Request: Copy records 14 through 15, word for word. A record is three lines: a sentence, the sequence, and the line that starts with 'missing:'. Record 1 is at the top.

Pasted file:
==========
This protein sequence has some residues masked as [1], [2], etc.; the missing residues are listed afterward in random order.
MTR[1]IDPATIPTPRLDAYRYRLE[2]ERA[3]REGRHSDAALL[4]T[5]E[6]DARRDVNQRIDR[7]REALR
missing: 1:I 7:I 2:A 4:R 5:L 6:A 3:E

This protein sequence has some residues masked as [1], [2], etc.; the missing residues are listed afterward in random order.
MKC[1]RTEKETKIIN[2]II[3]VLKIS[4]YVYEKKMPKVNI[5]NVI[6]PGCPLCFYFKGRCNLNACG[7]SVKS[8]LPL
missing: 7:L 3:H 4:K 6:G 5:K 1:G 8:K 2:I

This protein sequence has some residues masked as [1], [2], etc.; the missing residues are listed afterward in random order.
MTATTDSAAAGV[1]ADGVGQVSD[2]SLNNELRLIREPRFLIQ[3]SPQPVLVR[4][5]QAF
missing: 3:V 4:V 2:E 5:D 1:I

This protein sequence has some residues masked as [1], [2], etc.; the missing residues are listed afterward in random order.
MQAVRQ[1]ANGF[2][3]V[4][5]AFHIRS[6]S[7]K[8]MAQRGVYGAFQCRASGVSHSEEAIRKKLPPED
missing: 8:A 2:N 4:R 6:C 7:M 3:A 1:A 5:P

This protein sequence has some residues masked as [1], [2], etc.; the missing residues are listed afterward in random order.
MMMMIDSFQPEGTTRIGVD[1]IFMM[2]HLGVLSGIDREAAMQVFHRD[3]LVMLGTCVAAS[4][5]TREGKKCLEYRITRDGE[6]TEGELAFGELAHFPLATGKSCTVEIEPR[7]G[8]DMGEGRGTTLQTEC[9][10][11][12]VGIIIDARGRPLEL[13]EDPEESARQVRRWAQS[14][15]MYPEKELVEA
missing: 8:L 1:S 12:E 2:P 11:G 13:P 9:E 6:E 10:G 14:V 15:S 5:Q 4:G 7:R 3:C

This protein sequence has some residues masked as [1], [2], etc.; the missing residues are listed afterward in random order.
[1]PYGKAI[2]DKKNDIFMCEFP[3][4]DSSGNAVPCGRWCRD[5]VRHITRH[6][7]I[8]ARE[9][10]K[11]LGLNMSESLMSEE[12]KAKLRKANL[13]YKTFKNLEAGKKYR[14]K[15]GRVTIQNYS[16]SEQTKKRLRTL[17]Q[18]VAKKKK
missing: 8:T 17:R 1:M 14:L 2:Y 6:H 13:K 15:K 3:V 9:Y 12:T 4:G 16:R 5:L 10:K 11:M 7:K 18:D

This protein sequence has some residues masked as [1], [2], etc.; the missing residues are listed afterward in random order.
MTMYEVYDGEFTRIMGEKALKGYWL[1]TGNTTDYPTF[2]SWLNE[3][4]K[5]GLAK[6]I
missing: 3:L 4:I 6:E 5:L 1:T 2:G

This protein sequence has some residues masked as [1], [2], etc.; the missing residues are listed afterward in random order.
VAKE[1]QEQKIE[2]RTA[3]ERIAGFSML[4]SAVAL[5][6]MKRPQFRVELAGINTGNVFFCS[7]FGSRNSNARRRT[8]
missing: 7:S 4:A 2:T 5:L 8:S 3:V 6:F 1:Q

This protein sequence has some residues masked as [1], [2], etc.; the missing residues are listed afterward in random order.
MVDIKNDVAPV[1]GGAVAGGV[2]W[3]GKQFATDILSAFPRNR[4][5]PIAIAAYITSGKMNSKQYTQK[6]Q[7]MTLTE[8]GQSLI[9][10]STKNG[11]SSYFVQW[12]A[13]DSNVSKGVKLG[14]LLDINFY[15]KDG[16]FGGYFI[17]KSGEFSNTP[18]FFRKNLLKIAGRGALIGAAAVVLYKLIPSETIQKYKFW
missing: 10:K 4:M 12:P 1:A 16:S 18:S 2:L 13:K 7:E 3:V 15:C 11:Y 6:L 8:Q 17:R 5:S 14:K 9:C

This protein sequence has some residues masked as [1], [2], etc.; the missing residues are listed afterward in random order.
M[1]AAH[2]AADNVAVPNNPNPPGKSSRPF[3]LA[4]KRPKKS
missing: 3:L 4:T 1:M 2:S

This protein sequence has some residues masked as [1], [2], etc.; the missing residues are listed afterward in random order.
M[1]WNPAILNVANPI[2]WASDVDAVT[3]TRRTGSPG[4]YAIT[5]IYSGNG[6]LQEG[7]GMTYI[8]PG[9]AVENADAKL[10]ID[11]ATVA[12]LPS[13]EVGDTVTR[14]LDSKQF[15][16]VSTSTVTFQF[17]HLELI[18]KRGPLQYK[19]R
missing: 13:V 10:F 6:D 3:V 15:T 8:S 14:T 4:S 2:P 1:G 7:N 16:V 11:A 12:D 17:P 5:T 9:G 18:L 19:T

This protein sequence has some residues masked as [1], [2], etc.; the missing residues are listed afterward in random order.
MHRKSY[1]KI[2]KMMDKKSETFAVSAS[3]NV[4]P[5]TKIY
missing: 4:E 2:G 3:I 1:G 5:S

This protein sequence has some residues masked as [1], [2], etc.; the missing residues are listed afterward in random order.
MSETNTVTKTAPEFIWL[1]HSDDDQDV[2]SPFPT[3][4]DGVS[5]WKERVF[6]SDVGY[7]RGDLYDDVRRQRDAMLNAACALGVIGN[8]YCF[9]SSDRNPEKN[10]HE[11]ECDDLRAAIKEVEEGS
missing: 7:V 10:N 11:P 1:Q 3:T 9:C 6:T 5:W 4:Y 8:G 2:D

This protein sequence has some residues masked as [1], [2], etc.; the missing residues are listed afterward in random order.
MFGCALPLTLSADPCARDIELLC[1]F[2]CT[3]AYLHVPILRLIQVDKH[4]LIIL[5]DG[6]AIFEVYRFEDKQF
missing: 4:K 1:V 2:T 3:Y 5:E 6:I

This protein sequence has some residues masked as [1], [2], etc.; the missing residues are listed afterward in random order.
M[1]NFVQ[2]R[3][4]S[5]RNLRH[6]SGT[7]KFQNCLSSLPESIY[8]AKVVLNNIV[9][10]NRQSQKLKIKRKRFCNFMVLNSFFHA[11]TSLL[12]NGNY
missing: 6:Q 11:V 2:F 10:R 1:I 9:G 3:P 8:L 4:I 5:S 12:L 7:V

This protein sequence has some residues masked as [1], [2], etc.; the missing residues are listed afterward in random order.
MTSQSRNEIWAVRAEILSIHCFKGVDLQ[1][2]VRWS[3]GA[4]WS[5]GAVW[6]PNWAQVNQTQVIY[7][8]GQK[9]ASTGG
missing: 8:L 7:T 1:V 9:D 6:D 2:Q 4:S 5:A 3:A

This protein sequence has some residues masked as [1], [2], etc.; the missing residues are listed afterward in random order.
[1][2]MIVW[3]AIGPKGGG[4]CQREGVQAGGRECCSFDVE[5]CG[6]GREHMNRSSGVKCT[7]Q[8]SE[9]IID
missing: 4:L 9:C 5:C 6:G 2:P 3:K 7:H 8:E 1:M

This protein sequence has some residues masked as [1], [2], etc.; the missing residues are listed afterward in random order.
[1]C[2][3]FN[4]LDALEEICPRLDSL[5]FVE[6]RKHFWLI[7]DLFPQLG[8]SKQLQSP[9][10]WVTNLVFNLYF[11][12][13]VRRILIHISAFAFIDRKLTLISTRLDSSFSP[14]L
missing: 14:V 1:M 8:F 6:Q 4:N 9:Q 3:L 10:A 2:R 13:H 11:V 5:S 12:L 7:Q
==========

This protein sequence has some residues masked as [1], [2], etc.; the missing residues are listed afterward in random order.
MFGCALPLTLSADPCARDIELLC[1]F[2]CT[3]AYLHVPILRLIQVDKH[4]LIIL[5]DG[6]AIFEVYRFEDKQF
missing: 4:K 1:V 2:T 3:Y 5:E 6:I

This protein sequence has some residues masked as [1], [2], etc.; the missing residues are listed afterward in random order.
M[1]NFVQ[2]R[3][4]S[5]RNLRH[6]SGT[7]KFQNCLSSLPESIY[8]AKVVLNNIV[9][10]NRQSQKLKIKRKRFCNFMVLNSFFHA[11]TSLL[12]NGNY
missing: 6:Q 11:V 2:F 10:R 1:I 9:G 3:P 8:L 4:I 5:S 12:L 7:V